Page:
Teachers and the Comenius’ Oath – what’s the deal?

Since early 2017 we have had a teacher’s oath called ‘Comenius’ Oath’ in Finland. Among the first to take the oath was actually Hanan al Hroub, who was awarded with Global Teacher Prize in 2016. Comenius’ Oath is named after Education Philosopher Johan Comenius who lived in the 17th century in Europe. Similarly than medical doctors’ Hippocratic Oath, this oath in question gives ethical guidelines on how to act in teacher’s profession. By no means is it mandatory to take nor is it a requirement in teacher’s work. Everyone is free to choose.
But let’s check out the oath:

‘As a teacher I am engaged in educating the next generation, which is one of the most important human tasks. My aim in this will be to renew and pass on the existing reserve of human knowledge, culture and skills.
I undertake to act with justice and fairness in all that I do and to promote the development of my pupils and students, so that each individual may grow up as a complete human being in accordance with his or her aptitudes and talents.
I will also strive to assist parents, guardians and others responsible for working with children and young people in their educational functions.
I will not reveal information that is communicated to me confidentially, and I will respect the privacy of children and young people. I will also protect their physical and psychological inviolability. I will endeavour to shield the children and young people in my care from political and economic exploitation and defend the rights of every individual to develop his or her own religious and political convictions.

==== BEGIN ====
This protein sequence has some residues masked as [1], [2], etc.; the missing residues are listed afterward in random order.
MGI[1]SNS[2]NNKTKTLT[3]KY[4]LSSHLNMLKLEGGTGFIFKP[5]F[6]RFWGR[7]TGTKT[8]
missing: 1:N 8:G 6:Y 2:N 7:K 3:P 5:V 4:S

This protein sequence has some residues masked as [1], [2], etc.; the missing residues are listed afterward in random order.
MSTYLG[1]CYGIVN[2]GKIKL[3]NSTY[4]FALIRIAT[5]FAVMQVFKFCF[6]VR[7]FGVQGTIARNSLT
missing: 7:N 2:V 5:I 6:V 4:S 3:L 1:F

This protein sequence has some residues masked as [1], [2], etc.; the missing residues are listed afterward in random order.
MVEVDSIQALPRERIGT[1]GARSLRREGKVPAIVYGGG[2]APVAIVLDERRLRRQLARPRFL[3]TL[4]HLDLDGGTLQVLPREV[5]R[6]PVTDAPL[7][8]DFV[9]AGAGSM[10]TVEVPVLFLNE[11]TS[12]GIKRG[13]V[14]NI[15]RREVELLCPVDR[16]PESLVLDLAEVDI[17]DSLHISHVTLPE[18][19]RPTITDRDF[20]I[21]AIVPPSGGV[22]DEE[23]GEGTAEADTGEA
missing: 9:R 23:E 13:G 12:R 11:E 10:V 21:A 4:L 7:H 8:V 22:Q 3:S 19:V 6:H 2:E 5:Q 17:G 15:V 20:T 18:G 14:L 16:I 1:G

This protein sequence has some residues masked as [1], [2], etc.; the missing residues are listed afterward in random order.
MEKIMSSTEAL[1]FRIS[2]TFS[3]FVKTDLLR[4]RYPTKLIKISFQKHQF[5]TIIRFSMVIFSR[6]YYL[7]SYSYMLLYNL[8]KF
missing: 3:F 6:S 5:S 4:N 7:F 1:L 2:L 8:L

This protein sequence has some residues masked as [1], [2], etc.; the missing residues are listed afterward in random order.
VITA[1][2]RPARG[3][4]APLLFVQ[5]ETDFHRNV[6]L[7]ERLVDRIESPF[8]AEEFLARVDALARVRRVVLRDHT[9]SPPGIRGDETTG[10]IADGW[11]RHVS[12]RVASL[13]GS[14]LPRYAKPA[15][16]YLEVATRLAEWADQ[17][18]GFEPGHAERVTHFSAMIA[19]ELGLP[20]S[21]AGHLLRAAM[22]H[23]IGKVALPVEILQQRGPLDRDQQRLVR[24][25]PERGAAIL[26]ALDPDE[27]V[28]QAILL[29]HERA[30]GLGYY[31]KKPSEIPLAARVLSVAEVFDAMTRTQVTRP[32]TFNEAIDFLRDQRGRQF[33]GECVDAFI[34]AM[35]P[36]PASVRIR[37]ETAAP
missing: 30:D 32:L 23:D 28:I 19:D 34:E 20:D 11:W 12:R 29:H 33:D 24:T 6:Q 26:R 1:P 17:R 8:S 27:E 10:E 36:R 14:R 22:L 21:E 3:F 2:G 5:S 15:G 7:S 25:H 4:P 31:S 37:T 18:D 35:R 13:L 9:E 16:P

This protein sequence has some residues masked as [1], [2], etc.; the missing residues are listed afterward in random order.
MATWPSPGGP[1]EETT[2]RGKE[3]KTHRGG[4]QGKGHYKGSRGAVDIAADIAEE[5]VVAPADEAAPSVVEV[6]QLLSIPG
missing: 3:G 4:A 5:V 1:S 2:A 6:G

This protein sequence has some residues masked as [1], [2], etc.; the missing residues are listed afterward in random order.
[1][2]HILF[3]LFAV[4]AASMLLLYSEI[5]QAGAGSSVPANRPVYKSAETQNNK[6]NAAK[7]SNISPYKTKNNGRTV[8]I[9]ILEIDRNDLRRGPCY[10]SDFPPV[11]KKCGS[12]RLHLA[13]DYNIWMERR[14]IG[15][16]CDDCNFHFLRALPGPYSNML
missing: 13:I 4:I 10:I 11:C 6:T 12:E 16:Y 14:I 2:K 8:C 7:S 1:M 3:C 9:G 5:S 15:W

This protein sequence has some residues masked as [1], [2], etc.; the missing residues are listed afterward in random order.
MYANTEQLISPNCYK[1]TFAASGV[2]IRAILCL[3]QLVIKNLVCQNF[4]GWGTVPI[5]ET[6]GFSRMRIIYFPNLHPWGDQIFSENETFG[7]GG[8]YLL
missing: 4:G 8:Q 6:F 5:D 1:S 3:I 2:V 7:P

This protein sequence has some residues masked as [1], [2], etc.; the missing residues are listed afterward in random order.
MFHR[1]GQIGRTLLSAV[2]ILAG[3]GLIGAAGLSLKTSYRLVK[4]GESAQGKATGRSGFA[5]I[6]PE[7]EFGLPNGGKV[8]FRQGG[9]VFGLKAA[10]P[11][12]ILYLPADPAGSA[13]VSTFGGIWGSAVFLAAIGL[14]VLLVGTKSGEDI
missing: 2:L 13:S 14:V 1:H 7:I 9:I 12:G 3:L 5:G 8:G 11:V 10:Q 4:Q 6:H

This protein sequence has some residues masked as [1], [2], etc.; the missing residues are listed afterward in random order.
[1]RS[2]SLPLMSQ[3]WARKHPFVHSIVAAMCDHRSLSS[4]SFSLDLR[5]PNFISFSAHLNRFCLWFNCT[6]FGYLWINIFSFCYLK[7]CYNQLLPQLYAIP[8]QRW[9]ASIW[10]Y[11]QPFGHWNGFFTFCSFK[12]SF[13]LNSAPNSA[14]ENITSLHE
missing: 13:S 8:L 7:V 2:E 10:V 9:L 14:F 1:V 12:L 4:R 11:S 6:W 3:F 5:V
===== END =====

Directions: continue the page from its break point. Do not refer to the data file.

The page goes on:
I will make continuous efforts to maintain and develop my professional skills, committing myself to the common goals of my profession and to the support of my colleagues in their work. I will act in the best interests of the community at large and strive to strengthen the esteem in which the teaching profession is held.’

What do you think about the oath?

 

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